We cry hoarse about commercial transactions between donor and recipient being unethical and against the law. Is the law humane if it asks those who do not have any donor to die quietly and not to make a fuss. 5000 kidney transplantations are performed every year in India whereas 1.5 lac kidney transplantations are needed to be done every year in the country. Where do the rest of the patients go. Some continue with dialysis for few years, the high and mighty in the country go abroad to get the transplantation done but majority simply die of “natural” causes. Are patients of kidney failure not citizens and do not have a right to life as enshrined under article 21 of the constitution.

In the high decibel press coverage of the Hirandani Hospital Mumbai Kidney Racket a small footnote has been over looked. The Surat based trader Brijkishore Jaiswal who was the prospective recipient of the transplant, died after being granted bail probably from “natural causes” promoted ofcourse by the tender loving care of Maharashtra Police. The prospective transplant was to be performed by forging the identification documents of the propective donor who was shown as his wife . Rekhdevi the prospective donor was actually a destitute mother of 5 children. This death of the prospective recipient who for reason that he did not have a bonafied kidney donor as per existent law needs introspection.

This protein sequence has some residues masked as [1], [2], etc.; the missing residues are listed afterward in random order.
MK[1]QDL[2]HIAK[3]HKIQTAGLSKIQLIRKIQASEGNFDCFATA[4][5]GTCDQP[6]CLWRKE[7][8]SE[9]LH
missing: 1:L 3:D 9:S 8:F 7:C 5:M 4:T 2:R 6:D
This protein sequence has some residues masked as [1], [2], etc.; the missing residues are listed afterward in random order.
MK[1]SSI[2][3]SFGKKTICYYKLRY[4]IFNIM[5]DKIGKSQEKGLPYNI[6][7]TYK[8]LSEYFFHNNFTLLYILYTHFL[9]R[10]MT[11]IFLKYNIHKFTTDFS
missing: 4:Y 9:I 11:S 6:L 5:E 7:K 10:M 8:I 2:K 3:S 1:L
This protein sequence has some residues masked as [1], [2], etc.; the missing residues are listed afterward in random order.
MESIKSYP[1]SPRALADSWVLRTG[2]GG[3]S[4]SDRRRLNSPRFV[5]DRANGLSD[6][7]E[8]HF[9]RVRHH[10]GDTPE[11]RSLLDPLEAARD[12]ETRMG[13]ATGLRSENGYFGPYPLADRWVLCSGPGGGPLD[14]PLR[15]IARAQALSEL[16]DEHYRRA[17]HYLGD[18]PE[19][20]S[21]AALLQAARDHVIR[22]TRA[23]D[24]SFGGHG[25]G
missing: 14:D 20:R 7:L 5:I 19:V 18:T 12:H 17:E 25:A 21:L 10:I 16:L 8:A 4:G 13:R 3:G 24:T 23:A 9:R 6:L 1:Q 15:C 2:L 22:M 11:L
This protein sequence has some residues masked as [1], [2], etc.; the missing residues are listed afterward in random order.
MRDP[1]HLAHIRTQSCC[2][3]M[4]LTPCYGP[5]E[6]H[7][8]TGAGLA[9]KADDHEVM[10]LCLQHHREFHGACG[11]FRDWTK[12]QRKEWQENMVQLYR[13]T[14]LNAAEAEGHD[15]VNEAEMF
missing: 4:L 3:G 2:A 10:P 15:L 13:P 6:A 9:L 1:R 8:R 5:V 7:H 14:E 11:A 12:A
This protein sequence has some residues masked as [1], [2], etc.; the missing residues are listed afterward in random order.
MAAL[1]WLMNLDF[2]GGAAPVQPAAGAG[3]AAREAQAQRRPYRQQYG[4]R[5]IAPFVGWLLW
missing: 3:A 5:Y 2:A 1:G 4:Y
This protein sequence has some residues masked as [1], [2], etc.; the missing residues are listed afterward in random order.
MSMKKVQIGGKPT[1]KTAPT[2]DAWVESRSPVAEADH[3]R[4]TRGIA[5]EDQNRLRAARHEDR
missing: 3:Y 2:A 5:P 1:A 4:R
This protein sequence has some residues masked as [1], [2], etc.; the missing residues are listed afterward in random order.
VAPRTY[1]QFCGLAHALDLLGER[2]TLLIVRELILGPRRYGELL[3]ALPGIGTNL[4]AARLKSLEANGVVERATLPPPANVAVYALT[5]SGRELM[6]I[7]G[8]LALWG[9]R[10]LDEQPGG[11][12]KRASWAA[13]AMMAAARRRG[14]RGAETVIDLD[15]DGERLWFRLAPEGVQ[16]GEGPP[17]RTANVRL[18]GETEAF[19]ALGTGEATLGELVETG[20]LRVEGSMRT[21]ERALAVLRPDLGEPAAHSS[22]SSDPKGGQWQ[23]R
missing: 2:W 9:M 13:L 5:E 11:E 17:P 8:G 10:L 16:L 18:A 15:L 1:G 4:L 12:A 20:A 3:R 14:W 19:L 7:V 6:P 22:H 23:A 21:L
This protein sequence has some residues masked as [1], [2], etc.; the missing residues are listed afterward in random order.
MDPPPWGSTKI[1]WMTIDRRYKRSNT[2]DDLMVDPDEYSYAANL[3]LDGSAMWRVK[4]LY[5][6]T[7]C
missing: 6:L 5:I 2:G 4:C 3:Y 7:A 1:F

What is if I may dare to ask is so horribly criminal in a commercial kidney transplantation except that it offends our sensibilities which otherwise are not offended by the deaths of the likes of Mr Brijkishore Jaiswal. The criminality comes from Human Organ Transplantation Act. If it was not illegal , the rights and interests of donors and recipients could both be safe guarded. There would be no trickery and a destitute otherwise struggling with life could pay off the loan taken by her deceased husband and feed her family simultaneously saving a life . We talk of human rights when actually in our country animals have better protection of their rights.

I know I am going against the tide when I say that HOTA needs a rethink. If two families can be saved by an act then the act cannot and should not be illegal.

Dr Neeraj Nagpal 
Convenor,Medicos Legal Action Group, Managing Director MLAG Indemnity, 
Ex President IMA Chandigarh
Director Hope Gastrointestinal Diagnostic Clinic,
1184, Sector 21 B Chandigarh 
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